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An Act of Alzheimer's

Man's Rifle-Wielding Incident Leads to Disease Diagnosis

February 05, 2001|TIMOTHY HUGHES | TIMES STAFF WRITER

Anderson denied that he and the children were close friends and said he had called the Ventura Police Department once in the days leading up to his threatening gesture that brought police to the door. He said he ended that call before a report could be taken, and his daughter suggested he may have gotten confused during the call and hung up.

Lt. Quinn Fenwick said there is no record of any calls from the house about any incidents. More important, Fenwick said, it should be clear that pulling a rifle on someone is never a good idea.

"Obviously, pointing weapons at kids playing 'ding-dong-ditch-it' is inappropriate," Fenwick said. "We believe we handled this appropriately by evaluating Mr. Anderson and recognizing that the conduct was inappropriate."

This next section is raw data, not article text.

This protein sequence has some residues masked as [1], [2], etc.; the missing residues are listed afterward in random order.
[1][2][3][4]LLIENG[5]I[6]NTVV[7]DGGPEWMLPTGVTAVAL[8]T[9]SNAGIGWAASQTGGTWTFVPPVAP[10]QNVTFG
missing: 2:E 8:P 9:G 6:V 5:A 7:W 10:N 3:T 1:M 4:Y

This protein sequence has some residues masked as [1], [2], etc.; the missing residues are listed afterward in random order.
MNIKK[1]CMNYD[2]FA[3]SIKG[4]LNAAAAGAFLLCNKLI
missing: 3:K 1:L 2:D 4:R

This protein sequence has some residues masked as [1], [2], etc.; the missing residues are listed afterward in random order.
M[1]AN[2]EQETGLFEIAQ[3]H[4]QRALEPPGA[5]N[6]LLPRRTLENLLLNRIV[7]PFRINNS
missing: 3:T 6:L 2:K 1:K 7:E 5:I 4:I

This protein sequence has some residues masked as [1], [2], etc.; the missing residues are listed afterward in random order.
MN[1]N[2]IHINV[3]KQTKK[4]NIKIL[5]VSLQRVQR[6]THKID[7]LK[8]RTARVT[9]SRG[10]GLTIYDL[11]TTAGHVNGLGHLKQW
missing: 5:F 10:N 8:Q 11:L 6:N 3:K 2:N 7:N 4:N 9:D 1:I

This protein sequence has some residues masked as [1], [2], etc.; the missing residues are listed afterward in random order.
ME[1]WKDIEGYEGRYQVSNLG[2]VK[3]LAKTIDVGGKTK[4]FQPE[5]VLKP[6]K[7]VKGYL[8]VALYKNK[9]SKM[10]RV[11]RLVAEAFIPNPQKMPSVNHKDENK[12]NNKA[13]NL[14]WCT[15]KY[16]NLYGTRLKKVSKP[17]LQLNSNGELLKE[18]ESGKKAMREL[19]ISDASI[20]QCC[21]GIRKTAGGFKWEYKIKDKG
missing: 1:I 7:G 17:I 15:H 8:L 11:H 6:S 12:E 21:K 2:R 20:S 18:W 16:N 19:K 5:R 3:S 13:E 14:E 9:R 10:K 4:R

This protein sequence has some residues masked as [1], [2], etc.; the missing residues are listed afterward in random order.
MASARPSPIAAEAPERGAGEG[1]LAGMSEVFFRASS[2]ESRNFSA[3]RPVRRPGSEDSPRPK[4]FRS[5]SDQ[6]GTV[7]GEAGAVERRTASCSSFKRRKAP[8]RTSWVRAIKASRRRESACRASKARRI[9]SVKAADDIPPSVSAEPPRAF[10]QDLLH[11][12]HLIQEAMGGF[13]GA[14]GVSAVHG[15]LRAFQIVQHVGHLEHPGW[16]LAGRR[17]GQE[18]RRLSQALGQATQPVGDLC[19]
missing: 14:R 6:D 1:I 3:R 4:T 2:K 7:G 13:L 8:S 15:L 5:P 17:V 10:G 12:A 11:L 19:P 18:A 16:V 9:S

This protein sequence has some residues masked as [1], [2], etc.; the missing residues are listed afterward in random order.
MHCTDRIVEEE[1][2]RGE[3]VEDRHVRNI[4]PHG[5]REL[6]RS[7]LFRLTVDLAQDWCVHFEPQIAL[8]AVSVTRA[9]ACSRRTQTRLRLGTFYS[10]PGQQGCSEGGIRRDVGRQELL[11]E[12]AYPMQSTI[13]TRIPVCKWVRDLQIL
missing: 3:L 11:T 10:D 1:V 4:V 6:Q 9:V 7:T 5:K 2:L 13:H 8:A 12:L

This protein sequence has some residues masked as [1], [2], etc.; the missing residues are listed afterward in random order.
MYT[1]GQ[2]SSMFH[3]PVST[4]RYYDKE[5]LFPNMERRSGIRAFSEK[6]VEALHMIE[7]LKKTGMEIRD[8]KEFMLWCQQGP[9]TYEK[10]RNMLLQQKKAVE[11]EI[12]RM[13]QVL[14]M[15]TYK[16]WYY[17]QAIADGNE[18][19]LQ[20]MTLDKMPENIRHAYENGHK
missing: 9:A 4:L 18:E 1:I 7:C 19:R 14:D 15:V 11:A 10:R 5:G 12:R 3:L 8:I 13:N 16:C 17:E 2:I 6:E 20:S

Fenwick said officers detained Anderson but did not book him on gun charges because "they realized right away that Mr. Anderson was not in possession of his full faculties." Instead, he was later taken to Vista Del Mar for observation.

Linda Robertson, a neighbor who telephoned Anderson when the police arrived and urged him to come out of his house, said she often worried about his well-being but was rebuffed when she suggested he use Meals on Wheels or other services for seniors.

"He didn't hardly eat," she said of Anderson, who lived off his monthly Social Security check and a savings account he had amassed over the years. "I would give him bread. I don't think he went to the store very much."

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Anderson's story is not uncommon, said Sandra McMullen, program director for the Alzheimer's Assn. of Ventura County.

"He's not unusual, believe me," McMullen said. "We just don't know where they are."

She said about 12,000 people across the county, including some under 65, have some form of Alzheimer's disease. McMullen and others who study this area's aging trends say the number will most likely grow as baby boomers reach retirement age during the next 20 years.

"The people we talk to are not prepared and they have not thought about it," said Sylvia Taylor, executive director of the Long-Term Care Ombudsman of Ventura County. "They are not prepared at all."

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